67 Books Every Geek Should Read to Their Kids Before Age 10

67 Books Every Geek Should Read to Their Kids Before Age 10 from http://www.wired.com/geekdad/ (Raising Geek Generation 2.0) has listed 67 books they think are important enough that they should be read aloud to your kids. As a public service, I have listed the Geek’s list of 67 books below.
Keep in mind that it’s a subjective assessment of literature, which has kept me from yelling Why isn’t The Velveteen Rabbit on here? As I perused the list, positive that I had probably read each and every one of them, I began to wonder where I’ve been. I’d never heard of several of them. Like Hugo Cabret. Now that I’ve seen the movie I’m definitely going to read the book.
Some of the picks surprised me like Half Magic. I remember it from my childhood and while enjoyable at 10, not sure it would be memorable enough to make the list. But nostalgia kicked in and I journeyed onto E-bay and discovered that I could get a copy for $4.99. So I ordered it.
If nothing else, the list gives you a jumping off point to find books to enjoy with your children.
1. Hugo Cabret by BrianSelznik
2. The Wind in the Willows by Kenneth Grahame
3. Miraculous Journey of Edward Tulane by Kate DiCamillo
4. Junie B Jones Is a Party Animal by Barbara Park
5. Where the Sidewalk Ends, A Light in the Attic, and Falling Up by Shel Silverstein
6. Harry Potter and the Sorcerer’s Stone by J.K. Rowling
7. The Princess Bride by William Goldman
8. Enders Game by Orson Scott Card
9. The Hobbit and The Lord of the Rings by J.R.R. Tolkien
10. Coraline by Neil Gaiman
11. Half Magic by Edward Eager
12. Arabel’s Rave by Joan Aiken
13. Peter and the Starcatcher by Dave Barry & Ridley Pearson
14. The Amazing Maurice and his Educated Rodents by Terry Pratchett
15. The Borrowers by Mary Norton
16. The Graveyard Book by Neil Gaiman
17. The 13-1/2 Lives of Captain Bluebear by Walter Moers
18. The Cartoon History of the Universe by Larry Gonick
19. Danny Dunn and the Homework Machine by Raymond Abrashkin and Jay Williams
20. Diary of a Wimpy Kid by Jeff Kinney
21. The Adventures of Harold and the Purple Crayon by Crockett Johnson
22. The Mad Scientists’ Club by Bertrand R. Brinley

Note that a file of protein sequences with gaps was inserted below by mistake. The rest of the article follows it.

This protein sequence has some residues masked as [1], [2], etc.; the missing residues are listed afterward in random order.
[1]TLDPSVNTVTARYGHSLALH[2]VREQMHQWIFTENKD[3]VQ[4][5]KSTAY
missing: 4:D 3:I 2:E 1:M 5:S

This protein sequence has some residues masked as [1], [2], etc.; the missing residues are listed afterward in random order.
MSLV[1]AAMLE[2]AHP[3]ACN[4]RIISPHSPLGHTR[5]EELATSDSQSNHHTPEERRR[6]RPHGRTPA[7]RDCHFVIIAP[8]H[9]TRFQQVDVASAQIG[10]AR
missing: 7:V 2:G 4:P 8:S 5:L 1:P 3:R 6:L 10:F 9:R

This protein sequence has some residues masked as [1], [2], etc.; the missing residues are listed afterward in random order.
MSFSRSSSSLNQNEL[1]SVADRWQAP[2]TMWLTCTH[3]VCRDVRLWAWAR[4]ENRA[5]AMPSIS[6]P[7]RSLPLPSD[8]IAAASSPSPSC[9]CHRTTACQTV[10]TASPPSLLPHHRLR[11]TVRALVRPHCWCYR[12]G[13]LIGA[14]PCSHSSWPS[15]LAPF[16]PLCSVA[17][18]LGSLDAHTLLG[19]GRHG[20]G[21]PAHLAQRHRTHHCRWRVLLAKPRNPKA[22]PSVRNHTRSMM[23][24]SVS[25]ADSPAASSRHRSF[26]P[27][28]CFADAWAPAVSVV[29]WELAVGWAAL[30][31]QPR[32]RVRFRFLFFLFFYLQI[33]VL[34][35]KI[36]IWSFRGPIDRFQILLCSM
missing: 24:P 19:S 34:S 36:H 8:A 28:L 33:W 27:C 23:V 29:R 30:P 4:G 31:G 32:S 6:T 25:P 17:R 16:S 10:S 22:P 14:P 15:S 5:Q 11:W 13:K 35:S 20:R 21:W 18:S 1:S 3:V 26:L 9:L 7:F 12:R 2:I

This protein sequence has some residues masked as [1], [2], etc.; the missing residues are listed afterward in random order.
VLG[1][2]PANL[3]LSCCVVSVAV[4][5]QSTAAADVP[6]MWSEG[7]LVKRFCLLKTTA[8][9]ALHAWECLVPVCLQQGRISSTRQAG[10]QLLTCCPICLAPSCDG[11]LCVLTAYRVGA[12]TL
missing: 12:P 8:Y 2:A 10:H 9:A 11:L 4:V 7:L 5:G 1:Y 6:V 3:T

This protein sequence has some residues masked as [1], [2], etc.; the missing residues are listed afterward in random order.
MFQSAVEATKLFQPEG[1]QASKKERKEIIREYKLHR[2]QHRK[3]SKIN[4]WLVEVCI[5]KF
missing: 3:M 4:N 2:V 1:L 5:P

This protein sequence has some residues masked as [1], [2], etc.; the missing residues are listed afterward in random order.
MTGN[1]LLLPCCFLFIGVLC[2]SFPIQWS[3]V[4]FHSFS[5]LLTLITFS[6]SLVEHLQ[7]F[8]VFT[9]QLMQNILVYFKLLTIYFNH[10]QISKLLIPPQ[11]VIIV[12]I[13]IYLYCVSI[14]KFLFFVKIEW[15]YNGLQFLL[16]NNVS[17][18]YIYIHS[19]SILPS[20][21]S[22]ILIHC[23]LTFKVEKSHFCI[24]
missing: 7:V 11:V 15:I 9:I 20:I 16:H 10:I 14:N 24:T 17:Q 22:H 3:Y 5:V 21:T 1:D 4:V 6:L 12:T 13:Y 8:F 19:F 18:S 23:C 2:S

23. The Lightning Thief by Rick Riordan
24. Savvy by Ingrid Law
25. Shredderman Series by Wendelin Van Draanen
26. The Tale of Despereaux by Kate DiCamillo
27. The Far Flung Adventures trilogy by Paul Stewart and Chris Riddell
28. The Mouse and His Child by Russell Hoban
29. Mrs. Frizby and the Rats of Nimh by Robert C. O’Brien
30. The Penderwicks by Jeanne Birdsall
31. The Phantom Tollbooth by Norton Juster
32. Toys Go Out by Emily Jenkins
33. Where the Mountain Meets the Moon by Grace Lin
34. The Search for WonderLa by Tony Diterlizzi
35. James and the Giant Peach by Roald Dahl
36. The House with a Clock in its Walls by John Bellairs
37. Tales of aFourth Grade Nothing by Judy Blume
38. Charlotte’s Web by E.B.White
39. The Giving Tree by Shel Silverstein
40. The Silver Crown by Robert O’Brien
41. Holes by Louis Sachar
42. The Big Orange Splot by **
43. Little House books by Laura Ingalls Wilder
44. Stuart Little by E.B.White
45. The Railway Children by Jacqueline Wilson
46. From the Mixed-Up Files of Mrs. Basil E. Frankweiler by e.l. konigsburg
47. Charlie and the Chocolate Factory by Roald Dahl
48. Septimus Heap series by Angie Sage
49. The Mysterious Benedict Society series by Trenton Lee Stewart
50. A Whole Nother Story by Dr. Cuthbert Soup
51. The House of Dies Drea by Virginia Hamilton
52. The Lorax by Dr. Seuss
53. Tikki Tikki Tembo by Arlene Mosel
54. Whinn-the-Pooh by A.A. Milner
55. Little Bear books by Else Holmelund Minarik
56. A Wrinkle in Tim by Madeleine L’Engle
57. Green Eggs and Ham by Dr. Seuss
58. Amelia Bedelia by Peggy Parish
59. In the Night Kitchen by Maurice Sendak
60. Curious George by H.A. Rey
61. Frog and Toad Are Friends by Arnold Lobel
62. Owl At Home by Arnold Lobel
63. Henry and Mudge by Cynthia Ryland
64. Clifford the Big Red Dog by Norman Bridwell
65. Arthur Writes a Story by Marc Brown
66. Where the Wild Things Are by Maurice Sendak
67. Narnia series by C.S. Lewis, especially The Lion, Witch, and the Wardrobe

Age appropriate?

Some of these -- e.g., Ender's Game -- may be appropriate for a slightly older audience.

Ender's Game

I have not read the book, but your judgment seems to be the consensus among those who have. It is not an under-ten appropriate book. Thanks for the comment.

67 Before 10?

My niece is 5 years old. We better start reading these soon. Thirteen books a year.

You'd better find some stuff about elecrtricity, fun science too

I was studying radio and television and could read and write by before age five (It's called Sesame Street).

A Wrinkle In Time and Mad Scintists' Club

You women HATE non-fiction or something. Even goofy cartoon books teach something.

OH! It's WIRED.

Garbage just like Yahoo! and AOL.

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You fry wants with that?